Have you ever taken a survey at work or an online test to discover who you are? Yeah, me too! In fact, I’ve taken most of them and love seeing and comparing their results. However, I’ve been learning that finding our Type or Temperament will only serve to help us find the “starting line” for a long and painful journey of Inner Work. They aren’t the destination or who we actually are. All of it is a protective barrier to hide and protect our true selves.
Growing our “true self” requires an intense and ongoing investigation of our thoughts, feelings, behaviors, defense mechanisms, motivations, fears, etc. All that stuff can be categorized as our Emotional Intelligence. And to get healthy & increase ours, it requires tremendous humility and allowing our personalities to become the daily focus of both private meditation and public feedback.
A few critical components of our emotional intelligence, as taught by Dr. Darrin Patrick:
Self-clarity = How am I wired?
Self-awareness = How am I experienced?
Self-donation = How can I contribute?
If you’re ready to grow in your understanding of these areas of your life, I’d recommend a personality typology called the Enneagram. It is as revealing as it is unsettling – you can’t “unsee” this stuff! After sharing this tool with a friend recently, they went as far to say that once they found their type, they felt humiliated. Totally exposed. They couldn’t believe how much it revealed about the places in their heart that they had tried their best to hide from everyone else.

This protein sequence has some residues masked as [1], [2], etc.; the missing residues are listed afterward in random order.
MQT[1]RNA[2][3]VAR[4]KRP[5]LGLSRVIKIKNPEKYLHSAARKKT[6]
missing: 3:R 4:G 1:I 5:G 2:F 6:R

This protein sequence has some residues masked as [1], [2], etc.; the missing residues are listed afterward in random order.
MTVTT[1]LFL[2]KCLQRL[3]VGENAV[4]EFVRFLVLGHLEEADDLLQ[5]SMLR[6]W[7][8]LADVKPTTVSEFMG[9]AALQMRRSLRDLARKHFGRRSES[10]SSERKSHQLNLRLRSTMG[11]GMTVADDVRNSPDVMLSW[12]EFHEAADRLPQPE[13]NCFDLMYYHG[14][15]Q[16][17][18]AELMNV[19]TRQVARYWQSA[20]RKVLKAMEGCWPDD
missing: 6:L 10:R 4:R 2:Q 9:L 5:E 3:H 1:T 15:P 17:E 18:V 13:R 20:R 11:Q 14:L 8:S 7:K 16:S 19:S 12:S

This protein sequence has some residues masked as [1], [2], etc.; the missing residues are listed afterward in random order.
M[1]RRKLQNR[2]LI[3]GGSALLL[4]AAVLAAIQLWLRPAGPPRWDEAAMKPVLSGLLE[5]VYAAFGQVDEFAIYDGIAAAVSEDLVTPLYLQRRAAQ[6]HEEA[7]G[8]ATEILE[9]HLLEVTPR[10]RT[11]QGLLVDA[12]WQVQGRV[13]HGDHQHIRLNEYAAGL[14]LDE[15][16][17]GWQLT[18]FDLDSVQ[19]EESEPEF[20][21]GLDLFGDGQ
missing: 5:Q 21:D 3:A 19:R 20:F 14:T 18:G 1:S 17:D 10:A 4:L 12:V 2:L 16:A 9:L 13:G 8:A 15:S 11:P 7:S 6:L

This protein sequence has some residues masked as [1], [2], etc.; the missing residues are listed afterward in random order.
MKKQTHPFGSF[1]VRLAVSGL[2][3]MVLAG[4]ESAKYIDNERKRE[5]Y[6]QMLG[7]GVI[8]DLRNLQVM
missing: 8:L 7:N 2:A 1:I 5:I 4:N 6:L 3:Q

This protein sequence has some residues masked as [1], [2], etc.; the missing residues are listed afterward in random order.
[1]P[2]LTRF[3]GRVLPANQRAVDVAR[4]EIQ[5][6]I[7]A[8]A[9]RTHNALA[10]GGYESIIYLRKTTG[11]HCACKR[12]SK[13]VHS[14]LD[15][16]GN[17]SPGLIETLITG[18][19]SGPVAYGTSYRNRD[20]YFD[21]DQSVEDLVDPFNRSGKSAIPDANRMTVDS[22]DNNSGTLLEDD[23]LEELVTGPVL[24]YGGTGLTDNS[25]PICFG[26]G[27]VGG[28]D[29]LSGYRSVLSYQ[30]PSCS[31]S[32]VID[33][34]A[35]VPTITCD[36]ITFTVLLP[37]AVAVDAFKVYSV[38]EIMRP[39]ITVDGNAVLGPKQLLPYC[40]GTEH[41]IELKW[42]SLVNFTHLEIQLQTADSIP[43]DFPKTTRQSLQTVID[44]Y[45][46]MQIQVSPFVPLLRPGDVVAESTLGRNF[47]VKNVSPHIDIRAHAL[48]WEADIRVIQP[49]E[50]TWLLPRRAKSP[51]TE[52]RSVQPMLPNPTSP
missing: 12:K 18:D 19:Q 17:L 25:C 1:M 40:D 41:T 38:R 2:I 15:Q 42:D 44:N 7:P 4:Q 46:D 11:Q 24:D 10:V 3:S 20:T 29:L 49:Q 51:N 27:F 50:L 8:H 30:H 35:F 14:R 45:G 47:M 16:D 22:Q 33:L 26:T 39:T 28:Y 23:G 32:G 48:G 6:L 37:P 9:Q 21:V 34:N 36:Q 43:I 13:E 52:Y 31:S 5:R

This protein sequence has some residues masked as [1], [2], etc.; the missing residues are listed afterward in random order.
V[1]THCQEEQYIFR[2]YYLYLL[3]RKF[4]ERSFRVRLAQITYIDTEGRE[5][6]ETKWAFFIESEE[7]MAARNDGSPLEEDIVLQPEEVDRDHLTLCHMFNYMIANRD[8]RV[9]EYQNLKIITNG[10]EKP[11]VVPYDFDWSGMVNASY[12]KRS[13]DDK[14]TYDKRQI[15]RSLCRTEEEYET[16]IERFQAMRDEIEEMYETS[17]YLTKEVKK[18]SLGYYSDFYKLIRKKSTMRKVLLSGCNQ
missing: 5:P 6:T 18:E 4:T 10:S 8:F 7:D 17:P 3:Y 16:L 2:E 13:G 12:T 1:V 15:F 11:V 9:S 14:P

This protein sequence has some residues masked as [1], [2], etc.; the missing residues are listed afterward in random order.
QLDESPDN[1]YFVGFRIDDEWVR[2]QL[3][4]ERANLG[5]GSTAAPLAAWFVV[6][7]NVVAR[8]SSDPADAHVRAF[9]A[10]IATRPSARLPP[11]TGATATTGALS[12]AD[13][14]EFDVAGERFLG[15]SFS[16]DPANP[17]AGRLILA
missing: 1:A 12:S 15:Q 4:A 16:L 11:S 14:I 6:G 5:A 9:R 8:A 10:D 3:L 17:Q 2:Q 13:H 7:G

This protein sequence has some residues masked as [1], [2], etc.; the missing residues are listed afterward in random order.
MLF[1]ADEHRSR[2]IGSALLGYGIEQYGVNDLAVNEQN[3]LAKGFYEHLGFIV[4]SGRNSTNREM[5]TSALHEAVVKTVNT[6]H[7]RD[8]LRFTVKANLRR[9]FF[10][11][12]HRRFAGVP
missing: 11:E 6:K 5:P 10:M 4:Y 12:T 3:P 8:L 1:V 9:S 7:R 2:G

If you are interested in starting the Enneagram journey, I’d recommend the following:
- Reading The Road Back to You by Ian Morgan Cron (easiest book on the subject, perfect for beginners.)
- Listening to the Typology Podcast on your phone or computer (start at the beginning or it won’t make sense)
- Taking a reputable Enneagram survey to get a baseline for your profile. (There are quite a few free surveys online but very few of them are actually trustworthy. Use one that is recommended by a credible source for Enneagram information.)
- After you have taken an initial survey, cross-reference your results with its type description to see if it fits. Be sure the type description you are looking into includes an extensive overview, levels of health, primary fears and motivators. Some sites offer a short and sweet overview of the description but this can serve as a false finish line because your personality has incredible depth.
Keep in mind that it can be difficult to really find your type until you understand all nine of them – especially in the beginning of your enneagram journey, so don’t jump to conclusions or try to force a fit. Another thing you’ll want to avoid is trying to guess other people’s types or shame them for their personality. Every one of us has shortcomings and needs to grow in grace!